The French Revolution for Dummies (and ‘Les Misérables’ Watchers)

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The French Revolution for Dummies (and ‘Les Misérables’ Watchers)

By Andrew Carter |

The film, Les Misérables, based on the enormously successful Broadway musical, is a sprawling historical epic set against the backdrop of revolutionary France. Now, mention of the French Revolution usually conjures up images of King Louis XVI and Marie Antoinette recommending that hungry subjects eat cake before being led off the guillotine. But neither makes an appearance here. In fact, both those guys lost their heads by 1793, while the events of Les Miserables don’t begin until 1815. Here’s what else you might not know:

The Monarchy

The French Revolution ended the age of absolute monarchy in France, but was followed by the Reign of Terror, a violent spell in which rival factions dueled it out for power, resulting in the executions of nearly 40,000 people. What emerged from the rubble was an empire under Napoleon I. A popular general, Napoleon Bonaparte came to power after a coup d’état in 1799. He was made first consul, then consul for life in 1802, and then emperor in 1804. But Napoleon’s dynasty did not last quite as long as the monarchy that had come before it—his collapsed in 1814 after a series of military defeats, including a failed invasion of Russia. He was briefly restored the following year, after escaping from his island exile. But his restoration was brief. Following the famous defeat at the Battle of Waterloo, Napoleon was exiled once more—this time to an island much further away.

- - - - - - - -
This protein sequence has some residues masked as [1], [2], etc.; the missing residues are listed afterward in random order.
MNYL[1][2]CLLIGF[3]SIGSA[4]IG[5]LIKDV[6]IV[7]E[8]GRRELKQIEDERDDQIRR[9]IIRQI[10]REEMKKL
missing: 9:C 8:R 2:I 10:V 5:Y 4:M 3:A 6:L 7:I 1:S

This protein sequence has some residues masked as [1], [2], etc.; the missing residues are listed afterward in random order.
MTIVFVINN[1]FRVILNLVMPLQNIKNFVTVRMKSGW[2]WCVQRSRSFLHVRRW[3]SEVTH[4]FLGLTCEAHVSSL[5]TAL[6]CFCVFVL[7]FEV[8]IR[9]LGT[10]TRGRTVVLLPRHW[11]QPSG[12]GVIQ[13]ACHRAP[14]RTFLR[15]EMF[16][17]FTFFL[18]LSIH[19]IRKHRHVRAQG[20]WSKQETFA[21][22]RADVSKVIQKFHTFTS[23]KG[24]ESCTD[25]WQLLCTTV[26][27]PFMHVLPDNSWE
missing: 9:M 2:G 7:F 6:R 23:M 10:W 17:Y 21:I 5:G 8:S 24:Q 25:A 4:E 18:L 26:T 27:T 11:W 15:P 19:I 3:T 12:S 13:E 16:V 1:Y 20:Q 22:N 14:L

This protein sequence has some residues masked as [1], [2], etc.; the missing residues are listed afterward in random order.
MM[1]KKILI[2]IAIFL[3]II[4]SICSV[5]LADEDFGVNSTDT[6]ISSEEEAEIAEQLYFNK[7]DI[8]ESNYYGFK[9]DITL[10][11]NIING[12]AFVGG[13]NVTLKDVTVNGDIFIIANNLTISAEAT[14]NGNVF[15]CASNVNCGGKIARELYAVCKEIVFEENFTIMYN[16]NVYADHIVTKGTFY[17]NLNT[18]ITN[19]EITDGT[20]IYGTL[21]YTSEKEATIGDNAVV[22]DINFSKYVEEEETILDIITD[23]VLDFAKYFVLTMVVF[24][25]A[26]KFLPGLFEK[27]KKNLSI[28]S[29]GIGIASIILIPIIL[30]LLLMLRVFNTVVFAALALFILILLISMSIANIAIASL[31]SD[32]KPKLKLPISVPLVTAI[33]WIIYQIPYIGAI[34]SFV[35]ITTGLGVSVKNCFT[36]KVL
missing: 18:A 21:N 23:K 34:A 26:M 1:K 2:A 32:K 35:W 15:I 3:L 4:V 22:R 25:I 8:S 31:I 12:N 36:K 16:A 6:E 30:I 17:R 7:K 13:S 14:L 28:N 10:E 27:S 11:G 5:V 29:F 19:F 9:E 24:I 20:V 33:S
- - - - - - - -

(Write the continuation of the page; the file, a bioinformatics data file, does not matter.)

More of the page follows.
But France wasn’t ready for a genuine democracy just yet. Instead the country saw the return of the Bourbon monarchy through Louis XVI’s younger brothers. First, Louis XVIII, followed by Charles X. Even then, the revolutions were far from over. After elections in May 1830 resulted in a majority unfavorable to Charles X, he responded by dissolving the Chamber of Deputies and instituting repressive ordinances, which led the people to ... revolt. During the July Revolution of 1830, Charles abdicated in favor of his young grandson. But Charles’s cousin Louis-Philippe concealed the abdication document, and the crown was offered to, what do you know, Louis-Philippe! He reigned until another revolution dethroned him in 1848.

Thus, France was still governed by a king during the most tumultuous events of the movie, even though they take place nearly 40 years after the French Revolution began.